Copyright ©The Author(s) 2021.
World J Gastroenterol. May 7, 2021; 27(17): 1864-1882
Published online May 7, 2021. doi: 10.3748/wjg.v27.i17.1864
Table 1 Incidence and prevalence of chronic kidney disease in patients with varying degrees of non-alcoholic fatty liver disease severity
NAFLD diagnostic modalities
Musso et al[12]. A meta-analysis of 33 studies201463902Liver biopsy, abdominal ultrasound, elevated liver enzymes (1) 20 cross-sectional studies: Nearly two-fold increased risk of CKD in patients with NAFLD (OR 2.12, 95%CI 1.69-2.66); (2) 11 longitudinal studies: 1.8-fold increased risk of CKD in patients with NAFLD (HR 1.79, 95%CI 1.65–1.95); and (3) advanced fibrosis associated with increased prevalence (OR 5.20, 95%CI 3.14-8.61) and incidence (HR 3.29, 95%CI 2.30-4.71) of CKD in patients with NAFLD
Mantovani et al[13]. A meta-analysis of 9 studies201896595Abdominal ultrasound; FLI; serum GGTIncidence of CKD: (1) 1.4-fold increased long-term risk (HR 1.37, 95%CI 1.20–1.53) in patients with NAFLD with a median follow-up period of 5.2 years; and (2) 1.5-fold increased risk (HR 1.50, 95%CI 1.25-1.74) in patients with severe NAFLD (defined as NFS ≥ -1.455 or serum GGT ≥ 109 U/L)
Park et al[14]. Retrospective Cohort with Propensity Score Matching (1:3)2019262619ICD-9Incidence of CKD: 1.4-fold increased risk (aHR 1.41; 95%CI, 1.36-1.46) in patients with NAFLD after adjusting for demographics, baseline covariates, and ACEi/ARB use; Risk of incident CKD increases as the severity of NAFLD increases: (1) compensated cirrhosis (aHR, 1.47; 95%CI 1.36-1.59); and (2) decompensated cirrhosis (aHR, 2.28; 95%CI 2.12-2.46)
Table 2 Summary of studies assessing non-hepatic risk factors for chronic kidney disease in patients with non-alcoholic fatty liver disease
Risk factor(s)
Önnerhag et al[147]Older age2019120Biopsy-proven NAFLD vs non-NAFLDHigher prevalence of CKD in patients ≥ 55 years old
Targher et al[20]Diabetes mellitus20082103NAFLD and T2DM vs T2DM onlyPatients with NAFLD and T2DM independently associated with increased risk of CKD (OR 1.87; 95%CI 1.3-4.1, P = 0.020)
Targher et al[33]Diabetes mellitus2010301NAFLD and T1DM vs T1DM onlyPatients with NAFLD and T1DM independently associated with increased risk of CKD
Jang et al[29]Elevated baseline eGFR, HTN, and current smoking20181525NAFLD vs Non-NAFLDThe decline in eGFR associated with NAFLD appeared to be stronger among patients who were current smokers, hypertensive, and lower eGFR at baseline
Table 3 Summary of studies assessing non-invasive scoring systems for advanced fibrosis to assess risk for chronic kidney disease in patients with nonalcoholic fatty liver disease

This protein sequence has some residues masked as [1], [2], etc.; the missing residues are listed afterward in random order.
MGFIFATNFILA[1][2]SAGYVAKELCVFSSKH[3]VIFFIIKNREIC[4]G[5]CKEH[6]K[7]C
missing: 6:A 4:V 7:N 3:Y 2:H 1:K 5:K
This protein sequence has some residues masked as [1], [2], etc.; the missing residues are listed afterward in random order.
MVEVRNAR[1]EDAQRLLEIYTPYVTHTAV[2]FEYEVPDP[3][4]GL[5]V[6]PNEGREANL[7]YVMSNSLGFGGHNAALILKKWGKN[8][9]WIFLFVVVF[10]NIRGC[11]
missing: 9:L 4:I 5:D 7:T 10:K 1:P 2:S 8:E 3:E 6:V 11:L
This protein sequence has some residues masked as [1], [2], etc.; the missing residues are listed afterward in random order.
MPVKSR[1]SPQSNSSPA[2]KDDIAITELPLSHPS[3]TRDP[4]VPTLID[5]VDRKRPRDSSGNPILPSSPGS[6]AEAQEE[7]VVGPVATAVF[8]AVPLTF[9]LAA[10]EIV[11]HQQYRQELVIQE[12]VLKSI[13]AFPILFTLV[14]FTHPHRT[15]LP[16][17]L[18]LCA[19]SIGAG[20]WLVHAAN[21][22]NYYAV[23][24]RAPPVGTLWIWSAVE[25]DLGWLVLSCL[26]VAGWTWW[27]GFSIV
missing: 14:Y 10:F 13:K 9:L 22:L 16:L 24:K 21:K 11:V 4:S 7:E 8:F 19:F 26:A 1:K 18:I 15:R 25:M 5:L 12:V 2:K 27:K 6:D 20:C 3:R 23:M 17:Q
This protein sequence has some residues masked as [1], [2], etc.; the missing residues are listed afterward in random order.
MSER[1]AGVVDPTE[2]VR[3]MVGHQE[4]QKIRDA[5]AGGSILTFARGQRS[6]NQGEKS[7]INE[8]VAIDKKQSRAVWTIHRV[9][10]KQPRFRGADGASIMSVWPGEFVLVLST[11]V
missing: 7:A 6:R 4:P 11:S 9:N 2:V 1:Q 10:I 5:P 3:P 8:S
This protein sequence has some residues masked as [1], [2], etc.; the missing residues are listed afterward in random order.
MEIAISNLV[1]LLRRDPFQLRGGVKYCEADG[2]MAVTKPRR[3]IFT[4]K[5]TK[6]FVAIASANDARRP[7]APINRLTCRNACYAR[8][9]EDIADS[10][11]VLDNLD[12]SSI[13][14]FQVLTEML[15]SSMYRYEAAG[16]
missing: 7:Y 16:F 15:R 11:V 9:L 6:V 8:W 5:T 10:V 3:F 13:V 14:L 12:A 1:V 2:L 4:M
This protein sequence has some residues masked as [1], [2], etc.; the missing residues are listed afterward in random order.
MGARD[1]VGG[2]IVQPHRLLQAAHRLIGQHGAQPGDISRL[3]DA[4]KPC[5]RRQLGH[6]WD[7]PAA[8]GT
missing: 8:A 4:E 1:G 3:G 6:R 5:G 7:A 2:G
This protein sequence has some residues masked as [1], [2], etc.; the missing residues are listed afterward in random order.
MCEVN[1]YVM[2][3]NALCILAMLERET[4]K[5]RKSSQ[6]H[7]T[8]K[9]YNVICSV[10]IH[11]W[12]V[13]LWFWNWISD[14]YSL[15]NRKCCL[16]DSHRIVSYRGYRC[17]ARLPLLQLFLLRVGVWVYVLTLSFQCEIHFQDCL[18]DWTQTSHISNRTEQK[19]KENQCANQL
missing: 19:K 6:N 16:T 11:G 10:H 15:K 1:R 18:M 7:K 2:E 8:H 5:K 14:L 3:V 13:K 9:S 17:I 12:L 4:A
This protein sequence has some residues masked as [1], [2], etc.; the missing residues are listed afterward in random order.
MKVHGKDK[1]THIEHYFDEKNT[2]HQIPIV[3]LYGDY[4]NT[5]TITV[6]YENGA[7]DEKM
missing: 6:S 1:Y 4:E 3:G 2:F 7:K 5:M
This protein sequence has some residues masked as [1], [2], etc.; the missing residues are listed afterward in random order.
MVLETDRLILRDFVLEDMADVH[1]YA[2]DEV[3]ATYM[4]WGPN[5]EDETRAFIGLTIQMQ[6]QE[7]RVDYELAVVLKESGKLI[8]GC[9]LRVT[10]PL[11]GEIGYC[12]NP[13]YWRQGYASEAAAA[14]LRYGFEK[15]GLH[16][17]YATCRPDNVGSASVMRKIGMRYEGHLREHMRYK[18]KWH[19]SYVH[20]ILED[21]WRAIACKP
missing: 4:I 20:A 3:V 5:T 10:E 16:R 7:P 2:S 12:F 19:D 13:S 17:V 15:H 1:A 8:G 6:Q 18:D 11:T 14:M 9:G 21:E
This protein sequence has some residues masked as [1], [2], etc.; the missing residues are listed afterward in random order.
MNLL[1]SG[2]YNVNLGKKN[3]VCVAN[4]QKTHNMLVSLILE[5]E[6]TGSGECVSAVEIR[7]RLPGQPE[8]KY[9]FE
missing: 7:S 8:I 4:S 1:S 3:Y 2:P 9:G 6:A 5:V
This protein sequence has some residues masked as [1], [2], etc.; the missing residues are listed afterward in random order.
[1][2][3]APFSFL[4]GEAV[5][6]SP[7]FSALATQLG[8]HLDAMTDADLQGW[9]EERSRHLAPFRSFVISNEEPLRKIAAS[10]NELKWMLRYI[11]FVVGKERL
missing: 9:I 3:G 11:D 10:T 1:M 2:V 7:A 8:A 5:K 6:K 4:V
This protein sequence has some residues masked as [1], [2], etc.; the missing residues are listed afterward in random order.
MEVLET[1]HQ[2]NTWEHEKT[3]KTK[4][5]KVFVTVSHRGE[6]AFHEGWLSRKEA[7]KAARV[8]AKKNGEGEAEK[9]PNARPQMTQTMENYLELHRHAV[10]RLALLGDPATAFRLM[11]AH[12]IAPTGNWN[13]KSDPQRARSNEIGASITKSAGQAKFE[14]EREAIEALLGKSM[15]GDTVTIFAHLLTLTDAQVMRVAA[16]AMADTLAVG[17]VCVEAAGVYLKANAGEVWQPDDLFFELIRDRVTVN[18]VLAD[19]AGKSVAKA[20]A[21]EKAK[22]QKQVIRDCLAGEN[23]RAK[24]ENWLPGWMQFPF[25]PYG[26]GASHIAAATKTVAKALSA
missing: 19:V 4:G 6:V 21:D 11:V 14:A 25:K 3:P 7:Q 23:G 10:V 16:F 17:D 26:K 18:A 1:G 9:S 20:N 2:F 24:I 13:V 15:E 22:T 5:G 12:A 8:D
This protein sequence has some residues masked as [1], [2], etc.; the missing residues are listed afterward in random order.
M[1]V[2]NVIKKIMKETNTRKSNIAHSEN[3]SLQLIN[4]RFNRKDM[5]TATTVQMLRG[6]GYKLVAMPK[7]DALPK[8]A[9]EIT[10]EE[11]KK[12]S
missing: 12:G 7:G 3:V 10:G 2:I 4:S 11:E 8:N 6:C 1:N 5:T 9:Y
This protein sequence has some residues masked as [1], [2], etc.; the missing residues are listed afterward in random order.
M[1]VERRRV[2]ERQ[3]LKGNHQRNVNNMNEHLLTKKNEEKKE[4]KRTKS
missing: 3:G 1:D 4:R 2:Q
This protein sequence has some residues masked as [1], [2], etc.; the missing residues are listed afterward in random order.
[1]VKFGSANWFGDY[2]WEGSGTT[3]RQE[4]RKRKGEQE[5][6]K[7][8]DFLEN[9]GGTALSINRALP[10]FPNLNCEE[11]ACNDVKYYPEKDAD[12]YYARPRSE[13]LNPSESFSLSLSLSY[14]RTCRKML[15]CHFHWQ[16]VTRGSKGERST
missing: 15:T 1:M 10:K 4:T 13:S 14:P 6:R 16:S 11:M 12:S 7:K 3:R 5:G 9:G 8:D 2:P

Scoring system(s) assessed
Ciardullo et al[82]20202770APRI, FIB-4, FLI, NFSNAFLD-related fibrosis as measured with FIB-4 associated with CKD (P < 0.01)
Hsieh et al[6]202011376NFSHigher NFS associated with impaired eGFR (P < 0.0001)
Choi et al[81]201911836APRI, BARD, FIB-4, FLIFIB-4 (P = 0.0258) most precise in predicting kidney dysfunction
Önnerhag et al[79]2019144APRI, BARD, NFS, FIB-4High-risk NFS (P < 0.001), FIB-4 (P < 0.001), APRI (P = 0.008) predict CKD
Wijarnpreecha et al[80]20184142APRI, BARD, NFS, FIB-4High/intermediate probability of liver fibrosis on NFS (AUC = 0.75) and FIB-4 (AUC = 0.77) independently predict CKD
Huh et al[23]20176238FLINAFLD cut-off for NAFLD is an independent RF for CKD (P < 0.0001)
Table 4 Summary of Interventions for patients with nonalcoholic fatty liver disease and chronic kidney disease
Decreasing WHRChon et al[43]. 12-yr prospective cohort20206137A decrease in the WHR of more than 5% in patients with NAFLD leads to a significantly reduced risk of CKD development, even in non-obese patientsSerial Monitoring WHR may be beneficial in identifying patients with NAFLD at risk of developing CKD and reduction can ameliorate the progression
Weight lossVilar-Gomez et al[94]. Post-hoc analysis 2017261Improvement in liver histology due to weight loss linked to improved renal outcomes, even after adjusting for medication profile, diabetes, and hypertensionAdvocate for weight loss
SGLT2 InhibitorsShimizu et al[96]. RCT201957SGLT inhibitor (Dapagliflozin) improved liver steatosis in patients with T2DM and NAFLD and attenuates liver fibrosis in patients with NAFLD-related advanced fibrosis Although data is not sufficient, consider using SGLT2 inhibitors in T2DM patients with NAFLD and CKD
Perkovic et al[95]. CREDENCE trial20194401SGLT2 inhibitor (Canagliflozin) decreased the risk of renal failure in patients with T2DM and CKD
GLP-1Armstrong et al[100]. LEAN trial201652Liraglutide led to weight loss, glycemic control, and histological resolution of NASHGLP-1’s in NASH is considered effective in improving components of MetS, however, long-term studies are needed to determine NASH-related outcomes
Tuttle et al[101]. AWARD-7 trial2018577Once-weekly dulaglutide is associated with reduced decline in eGFR, while being as effective as insulin in achieving glycemic controlGLP-1 is a safe option for patients with CKD and is associated with slower progression of CKD
Coenzyme Q10Farhangi et al[109] and Farsi et al[110]. RCT2014[109] and 2016[110]44[109] and 41[110]100 mg of oral CoQ10/d improve biochemical variables of NAFLD after 4 wk[109] and 12 wk[110] of treatmentDue to lack of data in patients with both NAFLD and CKD, the benefit of CoQ10 supplementation is unknown; however, in separate trials with regards to both NAFLD and CKD, CoQ10 supplementation is beneficial
Yeung et al[111]. RCT201515Oral CoQ10 supplementation in patients with CKD showed significant improvement in serum creatinine when compared to placebo